Technology and content are the new taxi battleground
An article published this week by Wired confirms that the new battleground might be ‘in-cab’ conditions, featuring details of the new TX London Cab. Manufacturer LEVC believes it will set itself apart from Uber with luxurious upgrades to the passenger compartment, including a large sunroof, Wi-Fi and USB charging plugs similar to those familiar with Addison Lee’s cars, a massive bonus for the modern consumer who is always fighting their battery life or data plan.
Another fascinating move from Uber is their transition into original content, and their funding of the creation of a documentary series following drivers around the UK with Channel 4’s on-demand service, All 4. Launched earlier this week, ‘Where to, Britain?’ will feature six five-minute episodes that follow Uber drivers as they pick up and drop off people across the UK. Passengers featured in the series will include Manchester United players travelling to and from football practice, alongside other genuine Uber users. The content will be promoted and distributed within the Uber app, and geo-targeted to users by city, serving the episode closest to the passenger’s location. The campaign champions both the diversity of Uber users and the fixture of Uber in the life of a modern Briton.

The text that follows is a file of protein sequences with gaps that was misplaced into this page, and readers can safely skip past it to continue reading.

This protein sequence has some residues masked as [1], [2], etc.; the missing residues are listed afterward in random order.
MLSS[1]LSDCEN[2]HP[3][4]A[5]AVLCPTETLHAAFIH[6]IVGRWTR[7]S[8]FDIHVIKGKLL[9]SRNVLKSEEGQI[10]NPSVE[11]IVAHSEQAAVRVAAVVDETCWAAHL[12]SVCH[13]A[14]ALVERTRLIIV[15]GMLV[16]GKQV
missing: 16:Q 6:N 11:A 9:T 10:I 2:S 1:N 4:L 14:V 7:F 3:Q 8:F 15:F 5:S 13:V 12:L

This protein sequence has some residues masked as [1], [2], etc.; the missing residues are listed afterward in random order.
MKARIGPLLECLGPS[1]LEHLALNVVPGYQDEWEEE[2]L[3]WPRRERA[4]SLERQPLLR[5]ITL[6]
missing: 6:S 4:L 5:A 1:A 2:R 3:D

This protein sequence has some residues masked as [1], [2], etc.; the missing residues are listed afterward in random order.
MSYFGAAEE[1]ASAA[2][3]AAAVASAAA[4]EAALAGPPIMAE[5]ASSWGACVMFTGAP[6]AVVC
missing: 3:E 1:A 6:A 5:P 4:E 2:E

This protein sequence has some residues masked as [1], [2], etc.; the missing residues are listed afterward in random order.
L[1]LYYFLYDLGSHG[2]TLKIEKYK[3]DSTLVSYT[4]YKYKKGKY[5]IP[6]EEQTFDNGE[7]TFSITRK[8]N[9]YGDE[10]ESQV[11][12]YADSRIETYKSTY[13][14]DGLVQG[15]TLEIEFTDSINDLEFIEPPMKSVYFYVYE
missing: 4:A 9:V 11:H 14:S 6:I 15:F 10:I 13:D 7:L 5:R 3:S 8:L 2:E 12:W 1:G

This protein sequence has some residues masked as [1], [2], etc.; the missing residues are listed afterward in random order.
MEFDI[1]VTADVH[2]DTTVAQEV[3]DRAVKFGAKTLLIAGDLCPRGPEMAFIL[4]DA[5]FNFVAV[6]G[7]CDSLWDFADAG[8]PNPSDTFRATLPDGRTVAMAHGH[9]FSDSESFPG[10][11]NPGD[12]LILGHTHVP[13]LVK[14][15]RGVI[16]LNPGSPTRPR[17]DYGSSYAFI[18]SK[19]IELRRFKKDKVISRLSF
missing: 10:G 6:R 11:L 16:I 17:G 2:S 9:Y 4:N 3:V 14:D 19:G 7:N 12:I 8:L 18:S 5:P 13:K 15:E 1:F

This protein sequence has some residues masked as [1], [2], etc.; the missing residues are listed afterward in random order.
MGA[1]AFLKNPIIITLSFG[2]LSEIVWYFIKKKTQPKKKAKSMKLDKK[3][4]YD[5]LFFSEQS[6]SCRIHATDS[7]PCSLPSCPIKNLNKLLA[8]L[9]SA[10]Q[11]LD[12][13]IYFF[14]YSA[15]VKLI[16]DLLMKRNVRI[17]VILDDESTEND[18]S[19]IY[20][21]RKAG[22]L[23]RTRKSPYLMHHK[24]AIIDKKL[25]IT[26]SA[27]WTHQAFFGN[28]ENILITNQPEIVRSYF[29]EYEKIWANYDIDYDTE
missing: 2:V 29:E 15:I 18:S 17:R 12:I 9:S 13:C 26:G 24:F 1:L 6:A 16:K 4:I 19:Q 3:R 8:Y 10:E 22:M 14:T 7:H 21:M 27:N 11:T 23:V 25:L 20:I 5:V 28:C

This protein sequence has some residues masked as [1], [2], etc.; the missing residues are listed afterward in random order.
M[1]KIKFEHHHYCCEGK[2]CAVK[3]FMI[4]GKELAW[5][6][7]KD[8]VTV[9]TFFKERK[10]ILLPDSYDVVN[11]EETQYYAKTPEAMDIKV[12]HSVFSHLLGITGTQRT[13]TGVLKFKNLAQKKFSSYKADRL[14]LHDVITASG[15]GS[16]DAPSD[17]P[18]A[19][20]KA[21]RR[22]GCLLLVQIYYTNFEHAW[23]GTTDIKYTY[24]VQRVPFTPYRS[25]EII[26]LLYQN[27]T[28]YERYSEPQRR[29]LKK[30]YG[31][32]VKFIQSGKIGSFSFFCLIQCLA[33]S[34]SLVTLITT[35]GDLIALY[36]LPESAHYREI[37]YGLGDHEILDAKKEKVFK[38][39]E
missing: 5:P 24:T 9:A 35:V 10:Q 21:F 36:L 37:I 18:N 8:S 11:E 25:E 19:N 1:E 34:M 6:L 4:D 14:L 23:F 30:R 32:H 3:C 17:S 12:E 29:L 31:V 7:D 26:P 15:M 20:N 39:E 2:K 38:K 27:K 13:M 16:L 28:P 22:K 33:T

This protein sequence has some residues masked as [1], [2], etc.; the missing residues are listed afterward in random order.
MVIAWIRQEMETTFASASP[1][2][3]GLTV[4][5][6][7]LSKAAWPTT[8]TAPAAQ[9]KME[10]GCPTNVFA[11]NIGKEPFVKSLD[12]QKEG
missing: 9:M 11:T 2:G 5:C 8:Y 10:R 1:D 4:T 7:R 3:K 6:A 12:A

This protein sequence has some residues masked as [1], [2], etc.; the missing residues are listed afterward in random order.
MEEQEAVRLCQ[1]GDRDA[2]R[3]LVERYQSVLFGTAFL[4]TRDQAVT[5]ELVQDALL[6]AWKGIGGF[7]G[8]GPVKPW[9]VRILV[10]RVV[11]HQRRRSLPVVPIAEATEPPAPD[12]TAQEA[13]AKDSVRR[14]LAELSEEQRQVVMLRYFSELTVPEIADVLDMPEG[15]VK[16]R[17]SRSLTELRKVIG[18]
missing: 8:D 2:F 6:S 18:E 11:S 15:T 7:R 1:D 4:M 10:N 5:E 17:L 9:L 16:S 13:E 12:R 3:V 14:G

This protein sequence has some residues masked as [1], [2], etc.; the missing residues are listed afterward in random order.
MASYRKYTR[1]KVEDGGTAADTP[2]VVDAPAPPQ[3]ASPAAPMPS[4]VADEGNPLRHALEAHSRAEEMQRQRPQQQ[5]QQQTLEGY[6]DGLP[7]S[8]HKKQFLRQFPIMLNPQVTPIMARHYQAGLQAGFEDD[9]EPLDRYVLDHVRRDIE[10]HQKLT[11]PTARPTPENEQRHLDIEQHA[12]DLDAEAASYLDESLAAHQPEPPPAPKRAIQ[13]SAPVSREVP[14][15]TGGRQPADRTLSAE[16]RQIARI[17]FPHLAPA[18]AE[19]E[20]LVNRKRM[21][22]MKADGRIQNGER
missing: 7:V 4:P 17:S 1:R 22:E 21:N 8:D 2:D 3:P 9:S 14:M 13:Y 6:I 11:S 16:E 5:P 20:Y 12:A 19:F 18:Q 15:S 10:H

For marketers, it is an interesting response to Uber’s negative press in recent years, including the London license ban, that puts the customer at the heart of their next step forwards. If more brands can put their customers’ needs at the heart of everything they do, just like the modern taxi driver, customer loyalty and repeat business will follow.